This is where the Sunni Arab states are truly engaged. Damascus is a city of religious and cultural sanctity to Muslim Arabs. The barbarism inflicted on the Syrians by their Alawite rulers is an affront to Sunni governments and people alike. The arrival of an American chief diplomat keen to ride into the windmills of an old, stale conflict is, to them, as good a testimony as any on the erosion of U.S. power.
“Bad guys” on both sides, jihadis hoisting black flags atop small emirates of their own, the specter of a “failed state” on the shores of the Mediterranean – we are wise to stay out, say the Obamians. Our highest soldier, the chairman of the Joint Chiefs of Staff, Gen. Martin Dempsey, has just laid out the choices and the costs in Syria — train and assist the opposition, conduct limited strikes against sensitive regime targets, establish a no-fly zone, create buffer zones across the Jordanian and Turkish borders, control chemical weapons. No less than an act of war awaits us, the general warned, in a time of budget cuts and fiscal uncertainty. From this menu emerged the real choice: “none of the above.”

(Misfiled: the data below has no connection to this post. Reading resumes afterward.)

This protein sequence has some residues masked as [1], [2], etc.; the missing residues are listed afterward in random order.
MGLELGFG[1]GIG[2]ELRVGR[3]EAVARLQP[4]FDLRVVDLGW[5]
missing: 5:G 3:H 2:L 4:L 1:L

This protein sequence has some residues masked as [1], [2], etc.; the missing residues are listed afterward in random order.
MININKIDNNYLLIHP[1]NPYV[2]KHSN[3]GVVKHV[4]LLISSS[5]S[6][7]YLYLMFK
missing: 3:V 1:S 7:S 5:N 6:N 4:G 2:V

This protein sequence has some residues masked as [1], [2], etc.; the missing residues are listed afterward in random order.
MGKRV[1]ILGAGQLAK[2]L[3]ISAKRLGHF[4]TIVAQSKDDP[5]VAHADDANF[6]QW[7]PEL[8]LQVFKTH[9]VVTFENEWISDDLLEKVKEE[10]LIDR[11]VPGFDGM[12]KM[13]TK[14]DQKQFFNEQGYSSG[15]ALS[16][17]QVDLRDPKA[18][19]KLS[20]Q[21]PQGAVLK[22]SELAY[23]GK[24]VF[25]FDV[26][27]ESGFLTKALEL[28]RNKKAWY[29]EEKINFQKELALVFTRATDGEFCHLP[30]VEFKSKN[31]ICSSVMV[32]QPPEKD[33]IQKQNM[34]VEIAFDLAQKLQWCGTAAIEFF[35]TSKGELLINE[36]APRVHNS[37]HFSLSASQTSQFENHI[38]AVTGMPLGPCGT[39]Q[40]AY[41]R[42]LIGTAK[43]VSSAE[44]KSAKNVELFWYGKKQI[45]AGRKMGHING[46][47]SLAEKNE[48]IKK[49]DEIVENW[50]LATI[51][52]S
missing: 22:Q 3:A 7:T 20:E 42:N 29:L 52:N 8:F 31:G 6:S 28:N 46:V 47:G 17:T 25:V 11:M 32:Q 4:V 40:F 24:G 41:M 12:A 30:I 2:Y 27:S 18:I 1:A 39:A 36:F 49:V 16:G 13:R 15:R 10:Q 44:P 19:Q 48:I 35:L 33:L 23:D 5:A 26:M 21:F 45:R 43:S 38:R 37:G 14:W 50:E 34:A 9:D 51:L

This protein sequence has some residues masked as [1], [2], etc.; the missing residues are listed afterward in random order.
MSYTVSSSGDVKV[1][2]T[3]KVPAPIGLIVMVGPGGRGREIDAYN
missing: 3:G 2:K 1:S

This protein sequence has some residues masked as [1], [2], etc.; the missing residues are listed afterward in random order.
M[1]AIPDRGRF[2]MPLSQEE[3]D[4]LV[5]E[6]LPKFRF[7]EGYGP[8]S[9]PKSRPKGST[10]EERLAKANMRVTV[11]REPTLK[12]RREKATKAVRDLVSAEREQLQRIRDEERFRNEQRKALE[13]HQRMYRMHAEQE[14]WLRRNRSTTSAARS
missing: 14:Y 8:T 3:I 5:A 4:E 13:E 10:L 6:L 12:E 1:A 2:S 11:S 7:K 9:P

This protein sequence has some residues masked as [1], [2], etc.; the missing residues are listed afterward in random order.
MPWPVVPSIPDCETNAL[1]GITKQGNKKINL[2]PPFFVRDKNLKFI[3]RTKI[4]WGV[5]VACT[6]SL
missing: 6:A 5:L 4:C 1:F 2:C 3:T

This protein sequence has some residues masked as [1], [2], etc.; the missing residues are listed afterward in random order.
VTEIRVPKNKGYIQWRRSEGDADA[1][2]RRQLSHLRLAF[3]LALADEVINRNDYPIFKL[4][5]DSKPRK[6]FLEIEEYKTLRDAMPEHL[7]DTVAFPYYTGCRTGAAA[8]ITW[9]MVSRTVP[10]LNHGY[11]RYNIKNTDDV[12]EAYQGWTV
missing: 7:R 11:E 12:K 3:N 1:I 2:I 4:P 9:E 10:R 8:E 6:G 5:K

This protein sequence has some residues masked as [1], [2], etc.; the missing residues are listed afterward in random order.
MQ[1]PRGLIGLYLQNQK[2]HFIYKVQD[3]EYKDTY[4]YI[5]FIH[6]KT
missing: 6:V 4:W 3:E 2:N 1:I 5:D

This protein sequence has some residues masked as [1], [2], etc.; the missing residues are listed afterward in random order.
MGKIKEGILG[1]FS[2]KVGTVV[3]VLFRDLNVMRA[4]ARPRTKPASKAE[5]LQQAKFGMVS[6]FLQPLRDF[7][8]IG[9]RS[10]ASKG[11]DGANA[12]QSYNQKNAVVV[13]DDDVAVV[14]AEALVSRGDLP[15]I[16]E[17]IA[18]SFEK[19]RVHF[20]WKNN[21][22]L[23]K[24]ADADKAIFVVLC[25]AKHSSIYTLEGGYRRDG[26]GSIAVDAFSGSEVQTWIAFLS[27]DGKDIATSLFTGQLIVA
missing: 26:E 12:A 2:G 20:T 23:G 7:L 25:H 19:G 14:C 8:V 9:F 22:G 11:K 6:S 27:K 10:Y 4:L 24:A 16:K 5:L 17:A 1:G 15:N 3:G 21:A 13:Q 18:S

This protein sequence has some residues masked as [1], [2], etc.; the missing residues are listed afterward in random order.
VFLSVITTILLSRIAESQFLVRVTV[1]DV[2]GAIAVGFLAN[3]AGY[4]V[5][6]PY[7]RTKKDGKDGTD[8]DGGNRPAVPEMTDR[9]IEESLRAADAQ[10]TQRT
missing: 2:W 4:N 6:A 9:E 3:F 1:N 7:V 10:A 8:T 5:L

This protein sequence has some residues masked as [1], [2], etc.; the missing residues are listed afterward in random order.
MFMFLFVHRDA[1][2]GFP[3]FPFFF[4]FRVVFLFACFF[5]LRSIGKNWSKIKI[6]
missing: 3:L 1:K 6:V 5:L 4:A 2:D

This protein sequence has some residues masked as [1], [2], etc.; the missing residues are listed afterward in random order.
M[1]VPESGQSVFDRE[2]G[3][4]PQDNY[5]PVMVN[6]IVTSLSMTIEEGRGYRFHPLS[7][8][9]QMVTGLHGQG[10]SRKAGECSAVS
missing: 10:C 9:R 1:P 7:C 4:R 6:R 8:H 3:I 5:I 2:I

Deep into their third year of grief, the Syrians know better than to expect deliverance from the pre-eminent Western power. Amid the wreckage of their country, and in the forsaken refugee camps that have become home to 2 million people, they know they are on their own. They have been schooled in the doublespeak and the evasions of those who could have aided them but chose not to do so.
Fouad Ajami is a senior fellow at the Stanford University’s Hoover Institution and author of “The Syrian Rebellion.”